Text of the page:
Kelly: Do you think you put this on yourself or have other comics commented to you that you aren’t going up enough?
Julie: It’s an unspoken thing. I get comedians that want their own comedy central special, HBO special, that want to go down the path of Chris Rock. I honestly want to go on the path of Julie. I can’t lose. I don’t have any other shoes to fill but my own. The people who see that are successful are the people who genuinely want to see other people do well. I’m genuinely happy to see people do well what I went to on the back end of that, I support them by text or phone call. It’s important for me to show up to other shows. The other part of it is that success comes from work that’s why I have the fan base that I have.
Kelly: You have some experiences that I don’t have. You are a promoter and a booker. Do you have any advice for comics to help them get booked more?
Julie: It’s a business. It’s a good idea to promote the show and deliver strong material on stage, because you could get booked for other events. If the comedian forgets to do these things, I think you cut off so many opportunities because you never know who is sitting in the audience. More importantly, you never know who I know as a booker to give you gigs. I’ve had comedians that did not contact me until the day of the show. How many minutes or what do I need to do? When you get to a certain level if you are expecting to get paid, there’s got to be a certain type of product that you give.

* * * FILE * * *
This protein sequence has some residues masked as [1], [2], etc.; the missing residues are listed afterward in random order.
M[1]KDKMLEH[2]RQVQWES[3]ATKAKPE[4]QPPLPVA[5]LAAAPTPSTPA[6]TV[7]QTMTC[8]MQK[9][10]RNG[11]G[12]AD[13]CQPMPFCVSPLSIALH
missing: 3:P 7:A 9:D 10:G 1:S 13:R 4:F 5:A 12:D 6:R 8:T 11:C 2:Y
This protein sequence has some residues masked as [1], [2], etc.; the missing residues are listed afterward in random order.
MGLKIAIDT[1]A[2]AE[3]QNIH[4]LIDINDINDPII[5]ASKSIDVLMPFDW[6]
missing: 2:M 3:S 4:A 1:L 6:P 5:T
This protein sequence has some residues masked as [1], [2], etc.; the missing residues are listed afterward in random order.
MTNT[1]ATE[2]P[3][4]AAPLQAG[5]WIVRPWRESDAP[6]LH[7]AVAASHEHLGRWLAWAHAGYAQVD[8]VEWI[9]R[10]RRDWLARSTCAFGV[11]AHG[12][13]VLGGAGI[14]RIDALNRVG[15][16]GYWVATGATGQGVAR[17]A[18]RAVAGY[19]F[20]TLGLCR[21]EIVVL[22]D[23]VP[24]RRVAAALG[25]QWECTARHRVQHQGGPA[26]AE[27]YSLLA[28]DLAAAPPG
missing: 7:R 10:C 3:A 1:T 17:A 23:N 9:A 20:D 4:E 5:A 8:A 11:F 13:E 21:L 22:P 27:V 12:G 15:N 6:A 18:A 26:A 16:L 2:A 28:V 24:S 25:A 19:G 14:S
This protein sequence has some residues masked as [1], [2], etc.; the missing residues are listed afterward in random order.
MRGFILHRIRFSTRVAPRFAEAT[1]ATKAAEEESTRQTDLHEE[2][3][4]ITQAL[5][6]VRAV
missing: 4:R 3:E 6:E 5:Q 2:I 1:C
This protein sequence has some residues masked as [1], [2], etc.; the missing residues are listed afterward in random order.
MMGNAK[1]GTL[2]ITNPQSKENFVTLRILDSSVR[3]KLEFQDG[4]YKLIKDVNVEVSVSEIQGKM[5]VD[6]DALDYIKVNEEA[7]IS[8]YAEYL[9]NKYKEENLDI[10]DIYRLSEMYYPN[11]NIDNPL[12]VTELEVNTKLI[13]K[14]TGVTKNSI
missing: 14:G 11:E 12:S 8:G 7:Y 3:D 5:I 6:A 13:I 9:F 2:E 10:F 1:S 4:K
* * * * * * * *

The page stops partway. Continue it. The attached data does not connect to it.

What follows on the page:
Kelly: What made you decide to do a monthly show at MSR?
Julie: I want to be clear that the purpose of me starting a room at MSR wasn’t about a lifestyle. It was about bringing all lifestyles together and laughing at our ignorance about the different lifestyles. I have so much to talk about because I am a black woman but I have a lot of Caucasian people in my family. I like men. I like women. More importantly, I like someone with great energy and someone that’s spiritual. I have worked in the prison with very prejudiced folks. There were inmates that were brilliant to very ignorant, child molesters and rapists. I worked in corporate America. I mean there is so much that I have to talk about. That’s what my comedy is going to represent. I have created a fan base and I have my own shows and I feel like people will want to hear these stories.
Kelly: Now because you have a fan base, I do think you are different from most rooms in Atlanta. For the show we just did at Food Therapy, you knew all of those people?
Julie: I would say I knew 60%
Kelly: How does that affect your comedy in terms of the writing when you know most of the people in the audience?
Julie: I’m trying to create a certain energy. The thing that makes people come back is not about me being funny, it’s about feeling part of the experience. I feel like at this level, I’m not just creating a facebook fan. I’m creating someone that is going to this party I am having and I want you to meet my 5 comedian friends.
Kelly: One thing that I appreciate about you is that you will give comics several opportunities if someone doesn’t do well. I’ve appreciated that you will give people another try.
Julie: I’ve never felt like there was a comedian that I did not want to come back. There’s always a chance of a bad night or an off night. At the same time, I have had the owners tell me, that person is not to come back. I had someone pull their pants down on stage. That’s just what they did for part of their gig. I had someone who was drunk on stage and outright offensive. You know I often cross the racial barrier so I get it. I do feel what I learned is that I have to respect everyone’s comedy. I may not get it. My thought on starting my own room is that I get to create the energy for the room.